Russell Henley arrives with a flourish

PGA Tour rookie is a popular golfer in the desert after winning his debut with a 24-under total at Sony Open.

Wednesday in the desert was a day for fist bumps and well-wishing for Russell Henley, the new wonder on the PGA Tour.

The tournament that Southern California learned to love under the banner of the Bob Hope Desert Classic, now called the Humana Challenge, was a day away. So was even warmer weather, although the mid-60s of Wednesday, with no wind and postcard mountains serving as a backdrop, would be hard to top anywhere in the country right now.

In the rhythms of pro golf, this was hit-and-giggle time at the driving range and practice area.

Henley, who would normally be just another twenty-something tour newcomer who has all his hair and a golf swing they could use in textbooks, was not merely blending into the landscape, as were most of his peers. His reputation had preceded him.

That reputation was built on only four recent rounds of golf. But in this swift-moving world of fast fame and faster flameout, Henley was now somebody to watch, rather than somebody to merely identify.

Henley won the Sony Open in Hawaii on Sunday. It was his first regular PGA Tour event. He had played in the big leagues only twice before, both times as an amateur in the 2010 and 2011 U.S. Opens. Last year, he spent his time winning $400,116 and two tournaments on the triple-A Tour and thereby gaining his PGA Tour card.

The Sony was basically, at age 23, his new beginning. There was no reason to expect instant success. There certainly was no reason to expect what happened.

Henley shot rounds of 63-63-67-63. The temptation was to ask him why he had that bad round. The 256 total was 24 under par and it was achieved on a Waialae Country Club course that, undefended by usual windy conditions, yielded like seldom before.

Sports statistics are usually less revealing than reporters make them. Not these.

Henley had 18 birdies on the par fours. When he was approaching from between 100-125 yards, he never missed a green. Yes, 100% efficiency. He is 6 feet, 180 pounds and his driving average was 293 yards. His paycheck was $1,008,000. The victory got him into any regular PGA event he wants to enter through the 2015 season. It also got him into this year's Masters and PGA.

But the real dazzler? Under the ultimate pressure to win his first tour event, he birdied the last five holes. Try that in your Thursday afternoon $2 Nassau at Whispering Sewers. Then think about doing it with a million bucks on the line. Since 1983, only three others on the tour have finished the last five holes of a tournament in five under par, and each is a pretty fair country golfer — Lanny Wadkins in 1985, David Duval in 1999 and Rory McIlroy in 2010. And each had an eagle to offset a par.

"It's been a dream," Henley said during the Wednesday prime time news conference usually reserved for golfers with greater name recognition. "I'm just really excited to be here and play another golf tournament this week."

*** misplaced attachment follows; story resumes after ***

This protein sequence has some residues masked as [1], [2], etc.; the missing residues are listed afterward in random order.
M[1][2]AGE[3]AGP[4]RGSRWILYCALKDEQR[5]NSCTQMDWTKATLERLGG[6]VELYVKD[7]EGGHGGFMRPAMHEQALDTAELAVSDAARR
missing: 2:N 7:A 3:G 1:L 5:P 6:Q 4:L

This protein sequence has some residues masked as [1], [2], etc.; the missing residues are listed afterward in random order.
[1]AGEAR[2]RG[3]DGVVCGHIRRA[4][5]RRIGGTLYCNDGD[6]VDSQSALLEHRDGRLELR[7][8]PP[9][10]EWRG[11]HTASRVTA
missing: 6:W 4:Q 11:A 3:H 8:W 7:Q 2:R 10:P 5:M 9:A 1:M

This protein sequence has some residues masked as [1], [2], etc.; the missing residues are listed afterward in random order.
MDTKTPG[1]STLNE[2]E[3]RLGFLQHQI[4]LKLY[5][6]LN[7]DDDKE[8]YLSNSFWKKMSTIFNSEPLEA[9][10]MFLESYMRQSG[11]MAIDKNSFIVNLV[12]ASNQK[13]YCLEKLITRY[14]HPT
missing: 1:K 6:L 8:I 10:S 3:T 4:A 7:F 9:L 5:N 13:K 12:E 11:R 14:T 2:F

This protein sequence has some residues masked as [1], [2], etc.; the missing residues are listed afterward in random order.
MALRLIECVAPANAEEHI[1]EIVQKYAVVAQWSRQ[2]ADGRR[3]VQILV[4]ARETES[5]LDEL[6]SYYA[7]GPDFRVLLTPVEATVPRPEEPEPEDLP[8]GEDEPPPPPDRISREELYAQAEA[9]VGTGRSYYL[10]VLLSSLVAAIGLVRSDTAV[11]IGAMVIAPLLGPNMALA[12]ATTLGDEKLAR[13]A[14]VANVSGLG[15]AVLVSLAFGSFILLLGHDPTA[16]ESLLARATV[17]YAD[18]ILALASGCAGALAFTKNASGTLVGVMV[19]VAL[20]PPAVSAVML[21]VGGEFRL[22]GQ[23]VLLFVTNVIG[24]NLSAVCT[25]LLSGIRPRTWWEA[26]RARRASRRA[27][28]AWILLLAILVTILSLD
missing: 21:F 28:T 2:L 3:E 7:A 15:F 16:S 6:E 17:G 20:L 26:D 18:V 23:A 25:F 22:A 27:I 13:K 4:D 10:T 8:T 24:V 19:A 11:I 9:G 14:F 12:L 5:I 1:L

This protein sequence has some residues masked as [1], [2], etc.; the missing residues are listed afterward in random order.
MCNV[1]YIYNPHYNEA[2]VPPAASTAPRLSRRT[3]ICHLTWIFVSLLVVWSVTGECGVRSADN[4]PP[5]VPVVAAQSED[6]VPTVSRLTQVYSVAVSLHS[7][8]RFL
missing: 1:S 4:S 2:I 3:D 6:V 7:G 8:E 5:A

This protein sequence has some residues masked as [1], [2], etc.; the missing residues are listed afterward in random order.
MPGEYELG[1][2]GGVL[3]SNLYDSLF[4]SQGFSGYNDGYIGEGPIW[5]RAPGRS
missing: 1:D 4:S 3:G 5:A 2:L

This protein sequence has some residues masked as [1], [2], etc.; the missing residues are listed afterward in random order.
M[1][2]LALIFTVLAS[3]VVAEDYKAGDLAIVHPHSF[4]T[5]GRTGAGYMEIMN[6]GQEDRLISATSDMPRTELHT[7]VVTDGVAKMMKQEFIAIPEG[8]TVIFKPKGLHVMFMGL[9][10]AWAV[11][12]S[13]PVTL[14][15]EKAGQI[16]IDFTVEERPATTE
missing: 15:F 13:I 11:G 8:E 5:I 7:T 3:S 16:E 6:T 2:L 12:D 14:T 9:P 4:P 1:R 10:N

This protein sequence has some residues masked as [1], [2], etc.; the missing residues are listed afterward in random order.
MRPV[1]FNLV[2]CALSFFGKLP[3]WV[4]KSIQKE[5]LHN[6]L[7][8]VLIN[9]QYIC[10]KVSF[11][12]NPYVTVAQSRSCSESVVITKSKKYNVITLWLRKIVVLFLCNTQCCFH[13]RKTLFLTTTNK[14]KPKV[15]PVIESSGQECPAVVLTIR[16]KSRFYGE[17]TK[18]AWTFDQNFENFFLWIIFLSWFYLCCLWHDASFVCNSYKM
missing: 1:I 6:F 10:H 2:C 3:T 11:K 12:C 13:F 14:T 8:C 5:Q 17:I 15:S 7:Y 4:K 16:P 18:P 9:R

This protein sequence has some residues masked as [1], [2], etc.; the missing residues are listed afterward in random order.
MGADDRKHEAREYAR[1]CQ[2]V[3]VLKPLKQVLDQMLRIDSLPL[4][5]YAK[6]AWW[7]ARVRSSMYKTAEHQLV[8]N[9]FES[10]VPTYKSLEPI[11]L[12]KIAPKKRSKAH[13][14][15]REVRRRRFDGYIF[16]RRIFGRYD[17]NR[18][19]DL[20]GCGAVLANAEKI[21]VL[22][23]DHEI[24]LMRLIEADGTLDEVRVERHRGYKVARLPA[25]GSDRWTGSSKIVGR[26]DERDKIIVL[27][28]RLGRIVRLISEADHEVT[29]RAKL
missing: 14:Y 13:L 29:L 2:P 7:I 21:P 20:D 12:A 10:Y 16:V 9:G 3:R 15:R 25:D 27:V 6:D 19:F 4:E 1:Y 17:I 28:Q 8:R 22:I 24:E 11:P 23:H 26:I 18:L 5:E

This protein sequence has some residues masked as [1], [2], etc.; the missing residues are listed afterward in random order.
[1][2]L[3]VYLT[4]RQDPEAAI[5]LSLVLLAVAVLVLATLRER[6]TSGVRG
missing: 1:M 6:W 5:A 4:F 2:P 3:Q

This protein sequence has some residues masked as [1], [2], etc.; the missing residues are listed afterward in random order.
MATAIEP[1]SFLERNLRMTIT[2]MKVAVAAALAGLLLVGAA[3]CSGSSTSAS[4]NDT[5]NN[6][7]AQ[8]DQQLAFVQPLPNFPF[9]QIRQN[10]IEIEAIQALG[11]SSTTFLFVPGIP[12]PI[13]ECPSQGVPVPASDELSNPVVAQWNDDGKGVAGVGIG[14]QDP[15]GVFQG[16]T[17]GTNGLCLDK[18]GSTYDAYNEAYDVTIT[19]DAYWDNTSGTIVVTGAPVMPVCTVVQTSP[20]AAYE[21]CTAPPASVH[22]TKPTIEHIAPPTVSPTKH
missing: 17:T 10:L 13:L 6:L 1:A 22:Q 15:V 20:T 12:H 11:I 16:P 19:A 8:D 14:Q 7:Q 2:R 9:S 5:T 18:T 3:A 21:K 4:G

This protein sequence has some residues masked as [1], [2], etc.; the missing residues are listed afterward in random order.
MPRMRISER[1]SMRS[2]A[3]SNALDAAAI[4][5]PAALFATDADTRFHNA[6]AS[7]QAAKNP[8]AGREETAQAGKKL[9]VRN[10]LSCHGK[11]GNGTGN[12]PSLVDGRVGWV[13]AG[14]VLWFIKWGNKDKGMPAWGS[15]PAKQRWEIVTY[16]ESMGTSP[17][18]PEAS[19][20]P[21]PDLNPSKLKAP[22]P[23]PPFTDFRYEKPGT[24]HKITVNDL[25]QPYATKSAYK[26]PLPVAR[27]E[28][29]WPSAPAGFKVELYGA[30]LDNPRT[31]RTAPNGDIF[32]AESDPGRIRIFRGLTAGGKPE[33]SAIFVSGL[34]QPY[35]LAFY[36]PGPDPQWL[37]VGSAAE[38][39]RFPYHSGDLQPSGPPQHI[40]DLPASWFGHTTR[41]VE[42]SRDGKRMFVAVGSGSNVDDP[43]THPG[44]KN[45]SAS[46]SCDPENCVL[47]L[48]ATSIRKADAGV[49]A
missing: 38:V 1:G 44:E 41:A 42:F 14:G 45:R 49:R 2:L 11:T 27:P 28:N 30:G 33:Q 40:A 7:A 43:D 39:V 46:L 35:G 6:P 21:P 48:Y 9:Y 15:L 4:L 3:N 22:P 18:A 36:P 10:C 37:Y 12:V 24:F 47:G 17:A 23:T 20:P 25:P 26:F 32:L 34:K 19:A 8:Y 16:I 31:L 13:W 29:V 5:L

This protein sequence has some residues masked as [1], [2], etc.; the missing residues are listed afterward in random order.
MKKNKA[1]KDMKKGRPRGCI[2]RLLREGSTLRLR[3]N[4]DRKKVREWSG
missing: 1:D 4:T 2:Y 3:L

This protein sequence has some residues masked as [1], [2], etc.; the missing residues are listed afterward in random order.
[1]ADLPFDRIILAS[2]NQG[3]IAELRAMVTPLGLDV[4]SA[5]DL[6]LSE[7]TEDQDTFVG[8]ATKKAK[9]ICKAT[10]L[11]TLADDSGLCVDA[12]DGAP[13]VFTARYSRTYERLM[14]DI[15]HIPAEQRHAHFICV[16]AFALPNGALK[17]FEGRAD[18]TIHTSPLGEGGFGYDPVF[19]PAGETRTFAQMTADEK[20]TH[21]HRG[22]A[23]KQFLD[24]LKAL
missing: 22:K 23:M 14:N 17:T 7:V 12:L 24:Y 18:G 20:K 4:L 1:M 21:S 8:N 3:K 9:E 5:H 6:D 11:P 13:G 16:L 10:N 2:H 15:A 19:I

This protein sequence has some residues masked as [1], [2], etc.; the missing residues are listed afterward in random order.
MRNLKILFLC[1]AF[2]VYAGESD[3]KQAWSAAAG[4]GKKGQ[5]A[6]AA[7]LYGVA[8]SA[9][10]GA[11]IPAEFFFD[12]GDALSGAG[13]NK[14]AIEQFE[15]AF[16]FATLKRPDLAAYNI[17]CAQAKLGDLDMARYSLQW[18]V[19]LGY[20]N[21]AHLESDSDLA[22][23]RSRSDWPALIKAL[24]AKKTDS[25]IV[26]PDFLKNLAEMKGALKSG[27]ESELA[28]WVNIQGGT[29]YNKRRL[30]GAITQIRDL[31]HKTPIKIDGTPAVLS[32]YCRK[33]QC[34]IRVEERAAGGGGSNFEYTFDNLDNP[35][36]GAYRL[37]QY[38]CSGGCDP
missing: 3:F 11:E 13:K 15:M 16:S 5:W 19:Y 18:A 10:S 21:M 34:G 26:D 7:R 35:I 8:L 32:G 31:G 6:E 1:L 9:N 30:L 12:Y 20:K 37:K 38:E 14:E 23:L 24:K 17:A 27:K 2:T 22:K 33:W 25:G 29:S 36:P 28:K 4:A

Even more excited are his bankers and financial advisors.

"The pressure is kind of off me a little now," Henley said. "I'm in a good category."

Henley had been a star player at the University of Georgia, from which he graduated in 2011 with a degree in consumer economics. He had also been a star point guard on the high school basketball team at Stratford Academy in Macon, Ga., where the students donned Hawaiian shirts Tuesday to celebrate Russell Henley Day. How young is Henley? He said he still knows some of the seniors there.

Wednesday afternoon, news conference over, Henley stood alongside a practice green and hit 30-yard pitches. First 10 and a pause, then 15, then five more. Two stopped outside of five feet, the rest in gimme range.

Fellow players stopped to chat. Overnight, Henley has become recognizable. He is kind of a cross between Brandt Snedeker and Huck Finn. A walk along the driving range with a reporter brought more pats on the back and congratulatory fist bumps.

There was nice day-before-the-tournament buzz everywhere.

U.S. Open champion Webb Simpson drove one 300-yard bullet after another dead straight toward the crystal-clear mountains. Is he human or a machine?

Bill Haas, former winner here and only 16 months removed from his famous FedEx Cup water shot worth more than $11 million, putted and chatted.

Brendon de Jonge, who shot 69-68-69-69 in the Sony and tied for 54th, worked on his long-iron game.

There was also buzz about Phil Mickelson, the tournament's marquee player this year, who was nowhere around while trying to recover from flu for Thursday's tee time.

Henley said he was tired, that he needed a good night's sleep to be ready for this tournament. He yawned as he walked along and answered questions.

But nap time would have to wait. There were questions to answer, more hands to shake, more fists to bump and more unexpected responsibilities for the PGA Tour's freshest new face.